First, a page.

General biostatistical quality of study proposals

Items 7–10 asked to assess completeness and correctness of biostatistical aspects while distinguishing studies according to the regulatory setting (AMG, MPG) (items 7 and 8) and studies without regulatory requirements (items 9 and 10). Participants were only able to judge those study types (regulated and/or non-regulated) that were specified in item 5. Participants were asked to complete the sentence ‘In x% of the submitted study protocols, the following problem occurs’, where 12 statistical problems were formulated (eg, ‘specification of the significance level is missing’). Participants could give the percentage in steps of 10% (0%–100%) with a higher percentage indicating a worse result. Note that, study protocols submitted to German ethics committees can cover various types of research including observational studies, retrospective analyses and surveys. Not all of the 12 aspects formulated below are applicable to all types of studies. The requested percentages refer to the average of all studies, which have been reviewed by the participant. However, there also was the option to classify a specific aspect as ‘not assessable’. As a consequence, the number of valid responses varies per item, where lower values might indicate items that are more difficult to judge. Moreover, some participants interrupted the survey after the assessment of some items, probably because the statistical problems are repeated for regulated and non-regulated studies, which might have decreased the motivation. The results referring to the valid responses are presented in table 3 and displayed in figure 1 as grouped boxplots. Additionally, figure 2 displays the percentages of the item categories for both study types as stacked bar plots.

Table 3

Medians and quartiles of percentages of assessments for completeness and correctness of statistical aspects for AMG studies in comparison to non-regulated studies (higher values indicate a lower level of completeness and/or correctness)

Figure 1

Grouped boxplots for completeness and correctness of 12 biostatistical aspects for regulated and non-regulated studies. AMG/MPG, German Medicines Act/German Act on Medical Devices.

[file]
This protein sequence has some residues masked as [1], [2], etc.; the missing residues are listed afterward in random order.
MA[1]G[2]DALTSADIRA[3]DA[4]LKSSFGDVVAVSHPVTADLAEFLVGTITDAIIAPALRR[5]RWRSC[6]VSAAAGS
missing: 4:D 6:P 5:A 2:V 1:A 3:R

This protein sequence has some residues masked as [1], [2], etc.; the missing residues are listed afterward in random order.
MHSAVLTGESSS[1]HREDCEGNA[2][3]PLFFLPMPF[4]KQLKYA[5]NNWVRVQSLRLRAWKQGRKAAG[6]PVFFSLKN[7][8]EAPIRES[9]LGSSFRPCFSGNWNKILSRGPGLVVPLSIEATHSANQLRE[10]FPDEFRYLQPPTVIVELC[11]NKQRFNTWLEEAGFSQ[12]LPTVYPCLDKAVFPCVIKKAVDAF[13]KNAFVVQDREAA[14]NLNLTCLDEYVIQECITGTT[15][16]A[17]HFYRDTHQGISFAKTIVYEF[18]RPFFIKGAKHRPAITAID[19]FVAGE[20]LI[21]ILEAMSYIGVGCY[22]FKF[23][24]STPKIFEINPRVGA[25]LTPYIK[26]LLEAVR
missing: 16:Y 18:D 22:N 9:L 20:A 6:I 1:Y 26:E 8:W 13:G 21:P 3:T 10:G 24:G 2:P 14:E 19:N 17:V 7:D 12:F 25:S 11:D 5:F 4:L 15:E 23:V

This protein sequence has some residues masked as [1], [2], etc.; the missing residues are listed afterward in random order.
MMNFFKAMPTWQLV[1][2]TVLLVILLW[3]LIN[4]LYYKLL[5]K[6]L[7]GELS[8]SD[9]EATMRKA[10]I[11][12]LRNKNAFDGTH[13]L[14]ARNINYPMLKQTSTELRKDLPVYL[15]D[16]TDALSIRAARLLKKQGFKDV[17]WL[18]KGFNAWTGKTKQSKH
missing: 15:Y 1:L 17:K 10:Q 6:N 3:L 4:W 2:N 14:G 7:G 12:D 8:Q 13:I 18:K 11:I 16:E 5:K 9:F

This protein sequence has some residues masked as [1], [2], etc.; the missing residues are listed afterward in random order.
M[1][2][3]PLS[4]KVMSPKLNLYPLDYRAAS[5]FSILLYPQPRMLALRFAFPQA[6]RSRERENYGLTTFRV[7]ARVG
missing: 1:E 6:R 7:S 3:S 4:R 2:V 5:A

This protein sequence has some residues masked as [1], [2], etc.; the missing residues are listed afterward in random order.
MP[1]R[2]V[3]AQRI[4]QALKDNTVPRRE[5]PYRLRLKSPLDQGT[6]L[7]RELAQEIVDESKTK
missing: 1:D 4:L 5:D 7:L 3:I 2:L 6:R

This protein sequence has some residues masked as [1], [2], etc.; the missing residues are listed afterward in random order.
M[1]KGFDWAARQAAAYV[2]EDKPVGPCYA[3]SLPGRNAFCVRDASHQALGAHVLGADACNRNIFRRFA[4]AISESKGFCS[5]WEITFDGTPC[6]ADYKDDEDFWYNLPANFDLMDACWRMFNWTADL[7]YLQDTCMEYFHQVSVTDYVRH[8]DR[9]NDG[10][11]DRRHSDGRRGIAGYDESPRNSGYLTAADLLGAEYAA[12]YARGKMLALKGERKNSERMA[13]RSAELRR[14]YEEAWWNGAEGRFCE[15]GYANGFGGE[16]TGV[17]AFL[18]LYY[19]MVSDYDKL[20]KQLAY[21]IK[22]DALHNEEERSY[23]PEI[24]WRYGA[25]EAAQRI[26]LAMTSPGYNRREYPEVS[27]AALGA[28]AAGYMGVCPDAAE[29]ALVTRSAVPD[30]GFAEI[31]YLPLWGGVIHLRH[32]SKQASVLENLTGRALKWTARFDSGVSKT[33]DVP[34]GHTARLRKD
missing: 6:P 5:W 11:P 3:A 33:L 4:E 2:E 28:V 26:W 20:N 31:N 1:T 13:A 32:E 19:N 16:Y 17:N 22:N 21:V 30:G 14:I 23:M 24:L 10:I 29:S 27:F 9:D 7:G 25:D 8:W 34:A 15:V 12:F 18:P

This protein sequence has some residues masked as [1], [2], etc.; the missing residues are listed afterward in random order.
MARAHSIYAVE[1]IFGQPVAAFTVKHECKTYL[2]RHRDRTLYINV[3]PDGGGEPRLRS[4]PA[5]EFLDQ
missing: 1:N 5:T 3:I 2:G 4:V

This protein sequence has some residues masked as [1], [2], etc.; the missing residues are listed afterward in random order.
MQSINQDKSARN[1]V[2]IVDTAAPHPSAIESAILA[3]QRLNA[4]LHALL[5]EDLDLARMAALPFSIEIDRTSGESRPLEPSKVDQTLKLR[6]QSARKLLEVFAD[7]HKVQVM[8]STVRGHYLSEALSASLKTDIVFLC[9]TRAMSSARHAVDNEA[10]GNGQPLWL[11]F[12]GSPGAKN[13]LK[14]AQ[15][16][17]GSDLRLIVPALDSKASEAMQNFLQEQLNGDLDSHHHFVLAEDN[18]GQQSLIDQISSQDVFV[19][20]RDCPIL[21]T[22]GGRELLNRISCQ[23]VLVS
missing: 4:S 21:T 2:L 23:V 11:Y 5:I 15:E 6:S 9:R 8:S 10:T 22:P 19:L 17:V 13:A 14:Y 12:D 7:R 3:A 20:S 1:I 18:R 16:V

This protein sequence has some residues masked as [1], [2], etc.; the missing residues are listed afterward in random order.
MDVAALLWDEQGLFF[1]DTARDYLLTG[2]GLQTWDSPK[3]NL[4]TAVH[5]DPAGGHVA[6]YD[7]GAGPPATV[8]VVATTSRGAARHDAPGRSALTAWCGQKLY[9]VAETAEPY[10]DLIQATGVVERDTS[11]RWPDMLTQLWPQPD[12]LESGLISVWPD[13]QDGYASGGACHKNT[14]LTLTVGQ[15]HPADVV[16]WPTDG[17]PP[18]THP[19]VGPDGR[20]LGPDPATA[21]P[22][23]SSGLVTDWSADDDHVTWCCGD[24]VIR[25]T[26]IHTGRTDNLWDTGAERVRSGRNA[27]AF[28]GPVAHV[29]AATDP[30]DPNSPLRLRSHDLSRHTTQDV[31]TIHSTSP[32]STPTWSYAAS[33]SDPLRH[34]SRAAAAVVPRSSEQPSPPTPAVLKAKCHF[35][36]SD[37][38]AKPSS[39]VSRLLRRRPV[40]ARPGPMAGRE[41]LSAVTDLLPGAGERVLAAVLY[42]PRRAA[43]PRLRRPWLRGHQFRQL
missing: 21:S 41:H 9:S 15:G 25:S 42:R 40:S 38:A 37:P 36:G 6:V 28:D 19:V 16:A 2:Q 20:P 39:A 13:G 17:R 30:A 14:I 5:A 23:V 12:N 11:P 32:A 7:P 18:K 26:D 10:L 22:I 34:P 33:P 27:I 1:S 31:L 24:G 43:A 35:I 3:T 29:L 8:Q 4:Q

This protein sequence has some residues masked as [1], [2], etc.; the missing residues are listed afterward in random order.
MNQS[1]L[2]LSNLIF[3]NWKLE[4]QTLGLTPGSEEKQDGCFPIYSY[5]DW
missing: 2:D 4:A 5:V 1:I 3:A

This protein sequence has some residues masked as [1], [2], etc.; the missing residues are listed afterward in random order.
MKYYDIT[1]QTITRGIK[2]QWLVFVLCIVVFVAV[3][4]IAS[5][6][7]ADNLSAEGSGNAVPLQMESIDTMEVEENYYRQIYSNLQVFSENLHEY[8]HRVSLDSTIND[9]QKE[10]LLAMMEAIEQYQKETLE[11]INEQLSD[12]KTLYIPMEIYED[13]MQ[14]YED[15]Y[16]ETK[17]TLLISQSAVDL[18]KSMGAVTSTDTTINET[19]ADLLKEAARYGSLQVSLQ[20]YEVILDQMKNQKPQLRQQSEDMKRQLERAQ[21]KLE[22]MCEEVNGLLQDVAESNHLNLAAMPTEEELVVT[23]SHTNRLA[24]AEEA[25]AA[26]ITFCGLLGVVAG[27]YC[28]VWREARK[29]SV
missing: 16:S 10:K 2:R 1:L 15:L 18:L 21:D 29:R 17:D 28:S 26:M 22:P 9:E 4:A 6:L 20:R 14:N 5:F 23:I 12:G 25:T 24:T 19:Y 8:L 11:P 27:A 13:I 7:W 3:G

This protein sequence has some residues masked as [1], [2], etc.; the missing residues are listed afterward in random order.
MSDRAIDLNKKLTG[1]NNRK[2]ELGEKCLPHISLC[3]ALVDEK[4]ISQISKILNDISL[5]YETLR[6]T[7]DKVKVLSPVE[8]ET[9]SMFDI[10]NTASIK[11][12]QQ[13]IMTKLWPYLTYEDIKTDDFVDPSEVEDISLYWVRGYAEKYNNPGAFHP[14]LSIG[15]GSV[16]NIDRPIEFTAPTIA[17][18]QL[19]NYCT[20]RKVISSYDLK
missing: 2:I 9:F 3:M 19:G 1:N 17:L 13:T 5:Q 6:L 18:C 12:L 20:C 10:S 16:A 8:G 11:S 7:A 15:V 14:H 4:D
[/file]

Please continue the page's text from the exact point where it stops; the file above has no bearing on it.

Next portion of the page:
Figure 2

Stacked bar plots for completeness and correctness of 12 biostatistical aspects differing between regulated and non-regulated studies. AMG/MPG, German Medicines Act/German Act on Medical Devices.

It turns out that protocols of non-regulated studies tend to be of much lower statistical quality and show a lower level of completeness, regardless of the specific topic. Differences in medians of the ratings between regulated and non-regulated studies range between 20% and 60%. The statistical aspects missing values’, multiple comparison problems’ as well as adjustment for covariables’ show the highest discrepancies between both study types. For instance, the statistical methods are not sufficiently specified in 80% on average (median) for non-regulated study proposals whereas this is the case in only 20% on average (median) for studies with regulatory requirements. Similarly, for non-regulated studies only general statements on statistical analysis methods are provided not fitting and addressing the specific study aim in 70% on average (median), whereas this is only stated in 10% on average (median) for regulated studies. For non-regulated studies, all 12 statistical aspects show high deficiencies, while only in 10% on average (median) of all proposals of regulated studies aspects are mentioned which have not been completely or correctly addressed in the proposals.

Discussion